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Antonio, Yes, Shylock, I will seal unto this bond.
Shylock [eagerly]. Then meet me forthwith at the

notary's ;
Give him direction for this merry bond ;
And I will go and purse the ducats straight;

140
See to my house, left in the fearful guard
Of an unthrifty knave; and presently
I will be with you.

[Exit. Antonio.

Hie thee, gentle Jew.
This Hebrew will turn Christian: he grows kind.

Bassanio. I like not fair terms and a villain's mind. 145

Antonio. Come on : in this there can be no dismay; My ships come home a month before the day.

[Exeunt.

SCENE III. LOSS UPON Loss.
Shylock has had a terrible shock in his home life. His only

child Jessica, falling in love with Lorenzo, a young
Venetian, has run away with him and robbed her father
of his gold and jewels. He feels with intense bitterness
that this is a new and worse wrong which Christians have
done to him. He can get no satisfaction, for the lovers
have escaped beyond his reach ; and people only laugh
at him, and the boys run after him in the streets, shouting
after him the cry which broke from his lips in the first
moments of his loss, 'O my ducats ! O my daughter !
Justice ! my ducats, and my daughter !
Enter Salanio and Salarino, two friends of Antonio

and of Lorenzo.
Salanio. Now, what news on the Rialto !

Salarino. Why, yet it lives there unchecked, that Antonio hath a ship of rich lading wrecked on the narrow seas; the Goodwins, I think they call the place; a very dangerous flat, and fatal, where the carcasses of many a 5 tall ship lie buried, as they say, if my gossip Report be an honest woman of her word.

Salanio. I would she were as lying a gossip in that as ever knapped ginger. But it is true that the good Antonio, the honest Antonio,-0, that I had a title 10 good enough to keep his name company !

Salarino. Come, the full stop.

Salanio. Ha ! what say'st thou ? Why, the end is, he hath lost a ship.

Salarino. I would it might prove the end of his losses. 15

Salanio. Let me say amen' betimes, lest the devil cross my prayer, for here he comes in the likeness of a Jew.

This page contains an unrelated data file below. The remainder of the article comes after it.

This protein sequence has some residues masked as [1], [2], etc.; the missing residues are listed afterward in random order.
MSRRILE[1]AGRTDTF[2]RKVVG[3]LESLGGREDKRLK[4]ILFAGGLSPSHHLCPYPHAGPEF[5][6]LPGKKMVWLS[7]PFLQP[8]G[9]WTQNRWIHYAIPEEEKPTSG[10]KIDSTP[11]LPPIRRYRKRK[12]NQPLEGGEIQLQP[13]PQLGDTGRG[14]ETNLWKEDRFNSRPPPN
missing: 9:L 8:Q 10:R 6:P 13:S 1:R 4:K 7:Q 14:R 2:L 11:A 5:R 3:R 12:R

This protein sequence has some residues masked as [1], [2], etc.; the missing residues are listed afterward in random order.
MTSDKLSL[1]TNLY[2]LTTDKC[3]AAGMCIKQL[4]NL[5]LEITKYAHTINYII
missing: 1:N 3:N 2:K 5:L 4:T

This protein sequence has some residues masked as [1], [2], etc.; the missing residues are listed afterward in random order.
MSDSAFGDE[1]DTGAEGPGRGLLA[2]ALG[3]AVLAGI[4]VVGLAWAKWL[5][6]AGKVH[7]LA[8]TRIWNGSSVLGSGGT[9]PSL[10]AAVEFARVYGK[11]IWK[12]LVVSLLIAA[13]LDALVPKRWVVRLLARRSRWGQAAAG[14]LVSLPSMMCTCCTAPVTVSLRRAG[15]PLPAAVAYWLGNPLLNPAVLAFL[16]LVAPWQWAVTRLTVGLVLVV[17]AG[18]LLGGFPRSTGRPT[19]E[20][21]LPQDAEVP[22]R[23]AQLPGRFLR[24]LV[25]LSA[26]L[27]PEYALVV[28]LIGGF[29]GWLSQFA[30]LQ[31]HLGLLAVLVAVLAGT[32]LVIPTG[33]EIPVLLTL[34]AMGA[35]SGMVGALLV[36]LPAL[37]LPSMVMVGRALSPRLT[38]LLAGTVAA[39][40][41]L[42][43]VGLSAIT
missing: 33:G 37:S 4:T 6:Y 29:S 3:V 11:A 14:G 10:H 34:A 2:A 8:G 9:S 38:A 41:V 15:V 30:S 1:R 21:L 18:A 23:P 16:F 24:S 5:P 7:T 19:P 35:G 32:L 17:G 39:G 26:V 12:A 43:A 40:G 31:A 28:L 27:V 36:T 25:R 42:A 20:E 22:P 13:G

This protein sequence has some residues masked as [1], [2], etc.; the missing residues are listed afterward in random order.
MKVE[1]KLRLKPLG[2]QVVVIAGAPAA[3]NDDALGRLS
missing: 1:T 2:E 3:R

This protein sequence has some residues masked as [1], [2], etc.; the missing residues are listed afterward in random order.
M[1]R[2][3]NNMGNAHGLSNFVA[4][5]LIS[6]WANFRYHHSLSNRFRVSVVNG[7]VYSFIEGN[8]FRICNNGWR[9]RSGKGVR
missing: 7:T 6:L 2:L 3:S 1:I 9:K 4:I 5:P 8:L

20

Enter Shylock. He looks much older, and has a worn and

hunted look. How now Shylock ? what news among the merchants ?

Shylock. You knew, none so well, none so well as you, of my daughter's flight.

Salarino. That's certain. I, for my part, knew the tailor that made the wings she flew withal. But tell us, do you hear whether Antonio have had any loss at sea or no ?

Shylock. There I have another bad match: a bankrupt, 25 a prodigal, who dare scarce show his head on the Rialto; a beggar, that used to come so smug upon the mart. Let him look to his bond : he was wont to call me usurer ; let him look to his bond : he was wont to lend money for a Christian courtesy ; let him look to his bond. 30

Salarino. Why, I am sure, if he forfeit, thou wilt not take his flesh: what 's that good for ?

Shylock. To bait fish withal : if it will feed nothing else, it will feed my revenge.

He hath disgraced me, and hindered me half a million ; laughed at my losses, 35 mocked at my gains, scorned my nation, thwarted my bargains, cooled my friends, heated mine enemies; and what's his reason? [A pause.] I am a Jew. Hath not a Jew eyes ? hath not a Jew hands, organs, senses, affections, passions ? fed with the same food, hurt with the 40 same weapons, subject to the same diseases, healed by the same means, warmed and cooled by the same winter and summer, as a Christian is ? If you prick us, do we not bleed ? if you tickle us, do we not laugh ? if you poison us, do we not die ? and if you wrong us, shall w 45 not revenge ? If we are like you in the rest, we will resemble you in that. If a Jew wrong a Christian, what is his humility ? Revenge. If a Christian wrong a Jew, what should his sufferance be, by Christian example ? Why, revenge. The villainy you teach me, I will exe- 50 cute; and it shall go hard but I will better the instruction.

Enter a Servant. Servant. Gentlemen, my master Antonio is at his house, and desires to speak with you both. Salarino. We have been up and down to seek him.

Enter Tubal. Salanio. Here comes another of the tribe : a third

55 cannot be matched, unless the devil himself turn Jew.

[Exeunt Salanio, Salarino, and servant. Shylock. How now, Tubal ! what news from Genoa ? Hast thou found my daughter ?

Tubal (shaking his head]. I often came where I did hear of her, but cannot find her.

60 Shylock (frantically). Why there, there, there! a diamond gone, cost me two thousand ducats in Frankfort! The curse never fell upon our nation till now; I never felt it till now; two thousand ducats in that ; and other precious, precious jewels. I would my 65 daughter were dead at my foot, and the jewels in her ear! would she were hearsed at my foot, and the ducats in her coffin ! No news of them ? why so ? [he breaks down, and speaks with a mournful wail]—and I know not what 's spent in the search : why then, loss upon loss ! 70 the thief gone with so much, and so much to find the thief; and no satisfaction, no revenge : nor no ill luck stirring but what lights o' my shoulders; no sighs but o' my breathing ; no tears but o' my shedding.